The road, Eryn knew, could be dangerous for a man traveling alone, and he knew that to be safe he should hire men to travel with him and protect him, or he should take less money and wear more common clothing so that he would not be a target for bandits. But Eryn could not bear to think of hunting down his true love with anyone along to discover his secret, so he did not hire a guard. And though Eryn was a good, kind man, he was also proud and vain, and he disliked the idea of leaving his fine clothes behind. After all, how would he woo his love looking like a pauper? As a compromise, he traveled alone but in clothes which, while flattering, were not quite so fine as he would like, and he sewed his stash of coins inside.
With hope in his heart, he set off down the road, seeking both his true love and a land where he could love him freely. Eryn walked for many, many miles and many, many weeks, passing first through one country and then the next, until at last he came to a fork in the road at the foot of a mountain, and there he sat on a stump and measured carefully his next decision.
Eryn's country was north and east of the mountains, and most of its commerce was carried out by sea because the mountains were difficult to pass. A single traveler, however, or a small caravan could edge between the steppe and the foothills to the warm and wealthy countries of the south, but bandits roamed the plains, and this road could be dangerous. Heading north would lead Eryn to a great forest, but many magical creatures were rumored to live there, some of them malevolent. Eryn wished there were a road cutting through the mountain itself, for the land he most wished to see was to the west, where legend said a godlike prince ruled from a castle in the clouds, benevolently shepherding his people with a sense of equality and fair-minded justice.
Eryn thought this mythical land would be the one most likely to allow him to fall in love with a man and live in peace. He had spent the many nights of travel imagining what his yet-unmet husband might be like. A merchant like him, perhaps? A courtier to the prince? A lawyer or a scholar would do nicely too. Would he be better off, Eryn wondered, with a younger man, who would be pretty like the man inside his dreams, or would it be better to fall for an older man who would go gray first? There were so many different ways for his quest to end well, and Eryn often made himself dizzy with possibility.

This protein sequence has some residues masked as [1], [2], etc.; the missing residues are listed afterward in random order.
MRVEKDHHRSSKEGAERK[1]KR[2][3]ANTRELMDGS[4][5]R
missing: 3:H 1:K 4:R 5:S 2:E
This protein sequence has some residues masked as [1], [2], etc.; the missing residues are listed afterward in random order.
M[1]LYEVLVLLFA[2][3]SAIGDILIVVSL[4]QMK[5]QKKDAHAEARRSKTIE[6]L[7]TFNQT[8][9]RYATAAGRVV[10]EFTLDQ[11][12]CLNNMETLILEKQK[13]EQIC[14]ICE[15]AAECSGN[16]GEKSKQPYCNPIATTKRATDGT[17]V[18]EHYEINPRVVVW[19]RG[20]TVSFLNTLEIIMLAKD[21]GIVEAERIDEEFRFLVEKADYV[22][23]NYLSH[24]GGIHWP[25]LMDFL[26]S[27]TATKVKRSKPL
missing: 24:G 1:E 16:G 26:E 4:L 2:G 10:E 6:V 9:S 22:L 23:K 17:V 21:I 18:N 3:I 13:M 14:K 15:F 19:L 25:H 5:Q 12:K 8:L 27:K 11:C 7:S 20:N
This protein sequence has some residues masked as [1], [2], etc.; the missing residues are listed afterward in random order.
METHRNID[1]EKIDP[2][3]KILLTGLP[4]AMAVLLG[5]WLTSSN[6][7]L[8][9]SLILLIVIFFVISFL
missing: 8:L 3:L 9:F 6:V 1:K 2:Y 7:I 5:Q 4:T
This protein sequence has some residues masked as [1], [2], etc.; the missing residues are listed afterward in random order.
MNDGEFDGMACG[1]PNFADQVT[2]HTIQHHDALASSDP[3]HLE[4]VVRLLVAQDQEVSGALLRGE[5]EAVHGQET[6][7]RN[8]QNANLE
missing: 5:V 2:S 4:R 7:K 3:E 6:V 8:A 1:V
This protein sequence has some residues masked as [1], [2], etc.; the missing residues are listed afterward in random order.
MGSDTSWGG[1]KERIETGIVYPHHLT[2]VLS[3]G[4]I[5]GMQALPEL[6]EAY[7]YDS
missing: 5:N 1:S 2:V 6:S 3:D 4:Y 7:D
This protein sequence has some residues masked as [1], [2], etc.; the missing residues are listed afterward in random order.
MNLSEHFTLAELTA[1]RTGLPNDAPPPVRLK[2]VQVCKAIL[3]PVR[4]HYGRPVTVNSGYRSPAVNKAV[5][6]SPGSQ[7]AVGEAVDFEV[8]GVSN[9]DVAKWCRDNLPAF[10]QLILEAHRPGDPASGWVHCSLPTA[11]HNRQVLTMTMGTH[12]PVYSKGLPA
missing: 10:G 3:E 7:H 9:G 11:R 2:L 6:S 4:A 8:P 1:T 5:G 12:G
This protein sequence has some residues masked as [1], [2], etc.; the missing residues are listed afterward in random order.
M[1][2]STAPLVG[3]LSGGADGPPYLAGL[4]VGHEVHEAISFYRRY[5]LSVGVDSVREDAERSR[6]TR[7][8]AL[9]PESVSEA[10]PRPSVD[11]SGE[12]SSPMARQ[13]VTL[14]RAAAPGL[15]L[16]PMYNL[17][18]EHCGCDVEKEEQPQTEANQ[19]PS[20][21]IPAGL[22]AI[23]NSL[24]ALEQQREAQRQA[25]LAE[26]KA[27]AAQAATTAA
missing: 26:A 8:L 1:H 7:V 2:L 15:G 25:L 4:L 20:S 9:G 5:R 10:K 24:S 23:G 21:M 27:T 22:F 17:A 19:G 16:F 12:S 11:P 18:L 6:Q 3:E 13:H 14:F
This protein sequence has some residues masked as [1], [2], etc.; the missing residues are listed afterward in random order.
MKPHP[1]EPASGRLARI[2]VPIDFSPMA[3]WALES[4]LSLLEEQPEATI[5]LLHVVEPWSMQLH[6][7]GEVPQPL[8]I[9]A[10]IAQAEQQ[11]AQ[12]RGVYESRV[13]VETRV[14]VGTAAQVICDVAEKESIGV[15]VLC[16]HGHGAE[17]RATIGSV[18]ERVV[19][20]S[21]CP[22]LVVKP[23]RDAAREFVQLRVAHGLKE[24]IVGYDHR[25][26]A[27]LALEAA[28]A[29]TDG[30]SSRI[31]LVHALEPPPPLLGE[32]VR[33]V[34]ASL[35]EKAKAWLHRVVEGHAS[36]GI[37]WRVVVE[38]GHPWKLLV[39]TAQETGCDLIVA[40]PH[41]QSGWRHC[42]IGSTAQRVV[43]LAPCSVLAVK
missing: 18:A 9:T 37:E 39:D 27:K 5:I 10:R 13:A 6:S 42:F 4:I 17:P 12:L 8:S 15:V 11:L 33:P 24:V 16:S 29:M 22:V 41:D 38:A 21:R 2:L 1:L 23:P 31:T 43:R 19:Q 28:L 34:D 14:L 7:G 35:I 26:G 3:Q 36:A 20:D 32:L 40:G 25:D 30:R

But for now his quest had ended, for he could not decide which direction would be the quickest, safest route to his true love. The thought of choosing the wrong path paralyzed him, so he sat there for some time pondering, which was why he did not see the old woman until she practically stood before him.
"What is a fine young man like you doing so far from home?" she asked Eryn, waving at him with the end of her walking stick. "One such as you should be with his wife, not wasting away his life sitting on a stump, waiting for a bandit to come along and steal the coins he thinks no one will know he's sewn into his tunic."
The old woman, Eryn now knew, must be a witch, for only such could discern so much simply by looking at him. He thought carefully before giving his reply.
"I do not have a wife," he said at last, "and I am sitting here because I am seeking my true love, but I have come to a crossroads and do not know now which way to go."
He had thought himself clever to phrase his reply just so, not revealing that he knew his true love to be a man without denying his yet-unmet true love as well, but Eryn quickly learned that however clever he might be, he was not half as much so as the witch.